• Did you spend more than anticipated on contractors? Maybe it's time to consider hiring a full-time employee.
  • Sales for a certain product lower than expected? Look at how much you charge or how you're positioning that product.

The most important part of your review is uncovering why that variance occurred. For example, you might find that decreased sales for one type of product were picked up elsewhere.

Reviewing your financial performance every month also keeps everyone on your team focused and accountable. You'll always understand if your startup is heading in the right direction or if you need to make some changes.


If you're testing an idea:

Look at all the feedback you gathered about your idea. Does it mesh with what you assumed about your startup idea? Did anything surprise you? Jot down all your observations.

Growth planning refinement

Step Four: Refine

Update both your plan and your forecast based on what you learned. This helps you keep track of your future profit and cash projections using the most current information available. It can also help you brainstorm ways to improve your business strategy moving forward.

Here are some examples of when you might update your forecast:

  • Your assumptions were offYour original guesses about sales targets, expense budgets, personnel costs or other things weren't quite on target.
  • Your business model changesYou make fundamental changes to your business model, such as raising prices, switching from unit pricing to an hourly rate, or launching a new product or service.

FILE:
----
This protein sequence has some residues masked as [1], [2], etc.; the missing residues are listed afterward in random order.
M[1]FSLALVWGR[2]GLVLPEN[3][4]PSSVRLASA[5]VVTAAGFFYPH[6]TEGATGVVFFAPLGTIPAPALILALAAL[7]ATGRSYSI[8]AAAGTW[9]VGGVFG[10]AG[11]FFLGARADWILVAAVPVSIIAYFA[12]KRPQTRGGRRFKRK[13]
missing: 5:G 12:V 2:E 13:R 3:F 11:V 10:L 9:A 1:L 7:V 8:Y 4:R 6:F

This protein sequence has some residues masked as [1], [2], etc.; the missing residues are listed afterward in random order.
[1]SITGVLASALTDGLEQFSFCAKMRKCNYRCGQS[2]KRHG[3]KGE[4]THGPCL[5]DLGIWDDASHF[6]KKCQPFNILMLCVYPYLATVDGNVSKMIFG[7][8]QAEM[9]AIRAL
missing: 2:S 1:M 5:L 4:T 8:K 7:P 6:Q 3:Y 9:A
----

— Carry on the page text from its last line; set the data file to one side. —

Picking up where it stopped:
• You have new expensesMaybe you hired an employee or invested in a new marketing channel.

If you decide to make a major change to your business at this stage, you'll also want to update your one-page plan to reflect that.


If you're testing an idea:

Were you able to put some evidence behind your original assumptions? Do you need to tweak your idea based on the feedback you got? Go back to your plan and refine your problem, solution and target market sections based on what you've learned. Refining your plan and doing several iterations is key to figuring out whether or not you have a good idea.

Ongoing planning unlocks success

Startups with a growth plan will gain a competitive edge. In addition to helping you pitch investors and apply for funding, a growth planning equips you with the information you need to help your startup thrive.

Because today's world is so complex and fast-changing, the companies that can spot opportunities and pivot quickly will be able to grow twice as fast. Following the four-step growth planning process will give you that ability.